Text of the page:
• Support network – Maybe this means you and your partner, maybe this means putting a good friend or relative on standby, maybe this means hiring a sleep coach. If sleep training were easy, we’d all have sleeping babies, I wouldn’t have a job and you wouldn’t be reading this post. You’ll need a support network in place. Friends or family who are not supportive can and should be avoided.

Alright parents, what’s your best advice to share with other families?



About the author:

KristaGuenther Krista is a mother of 3 (+1 dog who believes she’s people), a wife to a wonderful husband, and the owner and founder of Sleeperific.  Even though she’s been in the sleep consulting biz for 4 years, she still gets excited when she’s hired by a sleepy family.
February 1, 2016
Bedtime Battles

Toddler trouble? Preschooler problems? Maybe bedtimes mean full blown tantrums at your house? Or perhaps bedtimes are just a little more stressful than you’d like them to be?

Bedtimes can be better. With a few simple changes, you can make bedtime a more positive experience for your family.

Make Bedtime Battles a thing of the past

Take the battle out of bedtime

  1. Fill that attention basket – Every child has their own “attention basket” which needs to be filled at the conclusion of the day. If positive attention isn’t available or if the basket is not full, attention seeking will continue, even if it means filling their basket with negative attention.  The solution? Fill those baskets: approximately 15 minutes of dedicated parent and child time per day will do the trick. Find something special you and your child like to do together. It can be reading, playing a game, crafting, puzzling, colouring, etc…
  2. Routine Chart – Take the power out of bedtime routines. You’re not the boss dictating the flow of a routine. The child is not the boss either. Allow a chart to be a boss. This is not a reward based chart.  Check out a sample for you to download here (colourable! or make your own with your child!). Your child can follow the chart and tell you what comes next, allowing them to feel in control.Routine Chart Download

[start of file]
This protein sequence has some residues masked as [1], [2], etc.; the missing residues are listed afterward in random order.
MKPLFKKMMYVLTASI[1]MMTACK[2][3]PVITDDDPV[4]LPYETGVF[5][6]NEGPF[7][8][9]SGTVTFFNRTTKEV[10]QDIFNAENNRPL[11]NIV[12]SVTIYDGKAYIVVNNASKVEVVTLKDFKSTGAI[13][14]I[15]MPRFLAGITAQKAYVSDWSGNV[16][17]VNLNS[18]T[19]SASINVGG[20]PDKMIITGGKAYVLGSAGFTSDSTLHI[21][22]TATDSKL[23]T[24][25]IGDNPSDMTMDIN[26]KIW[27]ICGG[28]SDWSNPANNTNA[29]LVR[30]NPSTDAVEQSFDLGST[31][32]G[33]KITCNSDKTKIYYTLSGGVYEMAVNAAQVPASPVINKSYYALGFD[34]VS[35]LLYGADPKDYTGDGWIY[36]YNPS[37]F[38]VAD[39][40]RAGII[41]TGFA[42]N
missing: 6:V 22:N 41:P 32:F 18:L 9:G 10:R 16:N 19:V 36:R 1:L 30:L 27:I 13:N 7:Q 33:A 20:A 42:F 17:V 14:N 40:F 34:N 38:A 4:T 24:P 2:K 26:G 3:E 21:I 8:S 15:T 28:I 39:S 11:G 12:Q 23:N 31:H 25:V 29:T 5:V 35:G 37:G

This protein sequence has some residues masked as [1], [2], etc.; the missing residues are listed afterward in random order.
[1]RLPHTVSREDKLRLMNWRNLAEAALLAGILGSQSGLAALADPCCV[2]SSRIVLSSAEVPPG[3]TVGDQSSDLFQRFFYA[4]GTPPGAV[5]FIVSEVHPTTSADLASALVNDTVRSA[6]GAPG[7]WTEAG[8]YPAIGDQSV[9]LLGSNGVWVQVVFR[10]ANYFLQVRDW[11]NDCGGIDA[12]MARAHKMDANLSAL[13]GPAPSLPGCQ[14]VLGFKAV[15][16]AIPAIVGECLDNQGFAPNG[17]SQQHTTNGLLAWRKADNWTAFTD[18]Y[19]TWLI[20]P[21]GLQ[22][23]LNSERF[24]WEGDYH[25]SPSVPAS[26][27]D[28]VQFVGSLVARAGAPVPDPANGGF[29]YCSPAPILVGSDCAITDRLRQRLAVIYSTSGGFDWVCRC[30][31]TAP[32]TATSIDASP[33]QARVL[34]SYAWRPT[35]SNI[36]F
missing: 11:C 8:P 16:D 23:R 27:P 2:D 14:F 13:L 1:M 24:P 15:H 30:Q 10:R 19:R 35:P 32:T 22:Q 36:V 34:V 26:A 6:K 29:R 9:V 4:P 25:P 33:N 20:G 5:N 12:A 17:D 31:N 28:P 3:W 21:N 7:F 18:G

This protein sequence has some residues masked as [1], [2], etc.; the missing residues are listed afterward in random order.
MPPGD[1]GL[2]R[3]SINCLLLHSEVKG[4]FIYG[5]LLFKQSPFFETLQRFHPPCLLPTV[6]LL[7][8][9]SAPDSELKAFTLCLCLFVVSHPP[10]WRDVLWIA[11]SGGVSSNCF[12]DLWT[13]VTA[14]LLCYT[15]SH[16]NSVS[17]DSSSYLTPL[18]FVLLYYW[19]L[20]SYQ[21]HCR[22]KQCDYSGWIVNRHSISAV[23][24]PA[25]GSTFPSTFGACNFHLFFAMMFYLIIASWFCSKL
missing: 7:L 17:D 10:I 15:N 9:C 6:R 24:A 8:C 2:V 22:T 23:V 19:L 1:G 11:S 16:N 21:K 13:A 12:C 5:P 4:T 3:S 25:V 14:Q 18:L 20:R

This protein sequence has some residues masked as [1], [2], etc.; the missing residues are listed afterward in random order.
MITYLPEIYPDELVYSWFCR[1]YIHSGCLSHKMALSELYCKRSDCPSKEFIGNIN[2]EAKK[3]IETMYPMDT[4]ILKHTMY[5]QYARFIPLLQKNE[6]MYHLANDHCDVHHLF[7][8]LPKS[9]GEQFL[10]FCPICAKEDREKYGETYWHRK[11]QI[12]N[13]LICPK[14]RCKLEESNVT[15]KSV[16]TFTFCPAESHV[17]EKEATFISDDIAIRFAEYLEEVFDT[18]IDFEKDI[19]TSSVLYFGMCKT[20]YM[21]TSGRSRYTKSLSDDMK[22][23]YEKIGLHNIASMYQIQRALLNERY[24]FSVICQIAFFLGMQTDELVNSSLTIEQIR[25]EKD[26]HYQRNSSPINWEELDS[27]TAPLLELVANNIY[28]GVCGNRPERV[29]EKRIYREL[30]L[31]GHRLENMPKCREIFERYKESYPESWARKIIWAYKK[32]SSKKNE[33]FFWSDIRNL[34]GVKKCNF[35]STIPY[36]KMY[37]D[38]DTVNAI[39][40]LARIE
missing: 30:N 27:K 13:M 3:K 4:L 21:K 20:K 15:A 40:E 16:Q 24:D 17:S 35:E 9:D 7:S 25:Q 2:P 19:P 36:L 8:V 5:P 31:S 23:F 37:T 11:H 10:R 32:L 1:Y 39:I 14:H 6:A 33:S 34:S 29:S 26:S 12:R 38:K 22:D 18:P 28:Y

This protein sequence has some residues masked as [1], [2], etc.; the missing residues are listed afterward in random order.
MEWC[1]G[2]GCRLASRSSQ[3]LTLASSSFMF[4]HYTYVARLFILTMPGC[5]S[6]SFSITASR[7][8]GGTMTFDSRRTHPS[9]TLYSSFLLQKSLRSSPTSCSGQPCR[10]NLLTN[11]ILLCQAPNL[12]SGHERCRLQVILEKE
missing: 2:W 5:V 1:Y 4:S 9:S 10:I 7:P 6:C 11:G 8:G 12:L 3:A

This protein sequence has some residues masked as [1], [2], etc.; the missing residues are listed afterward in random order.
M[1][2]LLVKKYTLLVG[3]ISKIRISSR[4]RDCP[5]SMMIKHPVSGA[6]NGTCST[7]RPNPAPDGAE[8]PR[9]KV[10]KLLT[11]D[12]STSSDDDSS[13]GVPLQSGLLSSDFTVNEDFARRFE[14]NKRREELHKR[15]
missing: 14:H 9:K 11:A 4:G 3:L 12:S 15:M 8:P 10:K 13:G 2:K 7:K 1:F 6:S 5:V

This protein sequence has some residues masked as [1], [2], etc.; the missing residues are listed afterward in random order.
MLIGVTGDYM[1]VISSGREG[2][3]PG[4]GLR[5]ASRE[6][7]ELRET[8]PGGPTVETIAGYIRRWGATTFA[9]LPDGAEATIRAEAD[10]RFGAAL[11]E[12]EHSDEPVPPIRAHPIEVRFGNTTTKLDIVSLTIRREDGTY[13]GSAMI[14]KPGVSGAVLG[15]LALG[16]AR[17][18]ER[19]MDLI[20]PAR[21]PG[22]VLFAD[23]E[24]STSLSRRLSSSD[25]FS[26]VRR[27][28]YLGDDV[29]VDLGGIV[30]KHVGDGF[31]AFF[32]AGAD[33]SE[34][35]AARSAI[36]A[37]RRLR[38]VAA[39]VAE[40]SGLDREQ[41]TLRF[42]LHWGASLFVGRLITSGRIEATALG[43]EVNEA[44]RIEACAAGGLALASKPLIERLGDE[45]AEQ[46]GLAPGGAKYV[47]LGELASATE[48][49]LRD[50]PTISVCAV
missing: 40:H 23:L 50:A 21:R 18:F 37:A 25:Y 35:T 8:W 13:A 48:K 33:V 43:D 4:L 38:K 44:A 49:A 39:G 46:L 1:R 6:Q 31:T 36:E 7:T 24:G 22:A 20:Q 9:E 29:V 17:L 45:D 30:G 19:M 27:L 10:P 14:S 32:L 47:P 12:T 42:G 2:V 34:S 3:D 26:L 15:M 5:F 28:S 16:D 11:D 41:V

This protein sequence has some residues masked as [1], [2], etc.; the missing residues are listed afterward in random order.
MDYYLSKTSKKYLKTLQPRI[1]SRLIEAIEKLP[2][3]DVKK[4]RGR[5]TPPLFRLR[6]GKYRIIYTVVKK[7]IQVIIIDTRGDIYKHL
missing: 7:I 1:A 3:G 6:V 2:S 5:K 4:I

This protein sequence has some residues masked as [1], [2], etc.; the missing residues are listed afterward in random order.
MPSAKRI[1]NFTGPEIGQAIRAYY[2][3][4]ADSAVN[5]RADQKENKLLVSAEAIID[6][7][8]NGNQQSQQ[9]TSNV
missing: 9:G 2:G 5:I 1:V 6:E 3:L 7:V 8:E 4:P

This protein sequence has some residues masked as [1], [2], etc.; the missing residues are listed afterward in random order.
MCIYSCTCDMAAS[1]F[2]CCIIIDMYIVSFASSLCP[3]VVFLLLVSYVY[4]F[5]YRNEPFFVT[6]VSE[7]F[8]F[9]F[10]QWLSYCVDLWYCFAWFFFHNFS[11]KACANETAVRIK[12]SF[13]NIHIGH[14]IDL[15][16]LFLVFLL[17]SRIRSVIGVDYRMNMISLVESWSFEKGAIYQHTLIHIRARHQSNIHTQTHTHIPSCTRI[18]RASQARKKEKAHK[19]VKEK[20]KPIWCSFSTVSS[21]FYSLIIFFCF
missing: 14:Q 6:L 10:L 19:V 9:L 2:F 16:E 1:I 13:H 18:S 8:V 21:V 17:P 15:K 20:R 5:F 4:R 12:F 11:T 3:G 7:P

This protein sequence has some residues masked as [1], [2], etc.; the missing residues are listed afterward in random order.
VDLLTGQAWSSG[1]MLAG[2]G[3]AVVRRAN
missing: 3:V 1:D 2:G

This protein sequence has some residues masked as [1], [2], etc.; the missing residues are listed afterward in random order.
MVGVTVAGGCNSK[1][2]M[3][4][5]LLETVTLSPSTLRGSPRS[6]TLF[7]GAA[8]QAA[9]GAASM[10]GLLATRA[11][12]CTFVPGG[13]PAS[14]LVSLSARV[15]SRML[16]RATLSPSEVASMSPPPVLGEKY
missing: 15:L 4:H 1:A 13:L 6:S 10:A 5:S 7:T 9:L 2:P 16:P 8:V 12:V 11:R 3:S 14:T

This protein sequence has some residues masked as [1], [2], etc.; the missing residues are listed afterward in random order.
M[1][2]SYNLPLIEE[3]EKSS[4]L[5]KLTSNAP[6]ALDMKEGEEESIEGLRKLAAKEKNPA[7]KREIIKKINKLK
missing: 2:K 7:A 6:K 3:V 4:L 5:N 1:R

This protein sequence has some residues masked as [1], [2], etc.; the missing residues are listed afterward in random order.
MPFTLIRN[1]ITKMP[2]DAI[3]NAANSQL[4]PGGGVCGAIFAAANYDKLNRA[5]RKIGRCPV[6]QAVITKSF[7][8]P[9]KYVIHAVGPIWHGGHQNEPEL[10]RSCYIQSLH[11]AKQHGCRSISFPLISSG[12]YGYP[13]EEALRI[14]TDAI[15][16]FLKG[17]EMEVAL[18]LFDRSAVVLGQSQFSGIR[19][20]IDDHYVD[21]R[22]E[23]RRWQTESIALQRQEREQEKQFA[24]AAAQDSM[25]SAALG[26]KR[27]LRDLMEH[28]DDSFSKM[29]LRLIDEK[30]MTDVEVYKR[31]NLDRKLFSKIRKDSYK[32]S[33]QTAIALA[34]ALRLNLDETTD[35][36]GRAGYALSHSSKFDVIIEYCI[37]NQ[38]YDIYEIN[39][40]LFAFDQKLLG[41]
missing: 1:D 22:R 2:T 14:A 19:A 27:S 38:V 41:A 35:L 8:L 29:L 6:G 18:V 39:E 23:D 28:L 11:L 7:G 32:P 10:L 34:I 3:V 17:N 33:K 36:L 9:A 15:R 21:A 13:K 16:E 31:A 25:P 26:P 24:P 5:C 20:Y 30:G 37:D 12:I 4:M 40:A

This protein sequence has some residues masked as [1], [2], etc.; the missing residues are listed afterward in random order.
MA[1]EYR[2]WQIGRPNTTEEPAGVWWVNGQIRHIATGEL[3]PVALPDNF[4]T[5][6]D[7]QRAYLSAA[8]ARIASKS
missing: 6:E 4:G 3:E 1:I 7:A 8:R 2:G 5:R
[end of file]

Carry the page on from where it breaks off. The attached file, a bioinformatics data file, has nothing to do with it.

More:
3. Cut the tech – Turn off the television, tablets, computers and smartphones, at least 2 hours before bedtime. We know screens limit melatonin production. That means it’s harder to fall asleep if you’ve been using technology before bed. Quite simply, screens limit sleep from a behavioural and biological perspective¹,². Make a media plan with your family. Use a tool like OurPact to manage devices.  Make bedrooms a no tech zone.
  4. Consistency – If bedtime is 7:30PM Sunday, 8PM on Tuesday and 9PM on Saturday; that’s a loose definition of bedtime. Add in a child who is aware of the clock, and you’ll be in negotiations around bed timing because, well, bedtime seems negotiable. Select an age appropriate bedtime, based on sleep needs. Children need a regular amount of sleep on weekdays and weekends, therefore, a regular bedtime. Respect your child’s need for sleep.
  5. Choices, choices, choices – Offer choices to give a sense of power, all day long, but especially at bedtime. Ensure options are age appropriate; instead of “What would you like to wear to bed?” use “Would you like your car pyjamas or your baseball pyjamas?” Not “What would you like for a bedtime snack?” but “Would you like blueberry or strawberry yogurt?” Handing over power in situations that matter less means compliance in situations that matter more.
  6. Mind the message – Is “go to bed” or “go to your room” a punishment? If sleep has a bad rap in your home, consider yourself sleep’s newest marketing manager. Make bedtime a positive time of day, with routines your family looks forward to. Talk about the benefits of sleep for mind and body (“Sleep helps us grow strong and be smart”, “We can do so many fun things when we’ve had a good sleep”, “When we’re tired, we all feel yucky”).  Keep bedrooms a positive space.



About the author:

KristaGuenther Krista is a mother of 3 (+1 dog who believes she’s people), a wife to a wonderful husband, and the owner and founder of Sleeperific.  Even though she’s been in the sleep consulting biz for 4 years, she still gets excited when she’s hired by a sleepy family.


[1] Thompson, D. A., & Christakis, D. (2005). The association between television viewing and irregular sleep schedules among children less than 3 years of age. Pediatrics, 116(10), 851-856.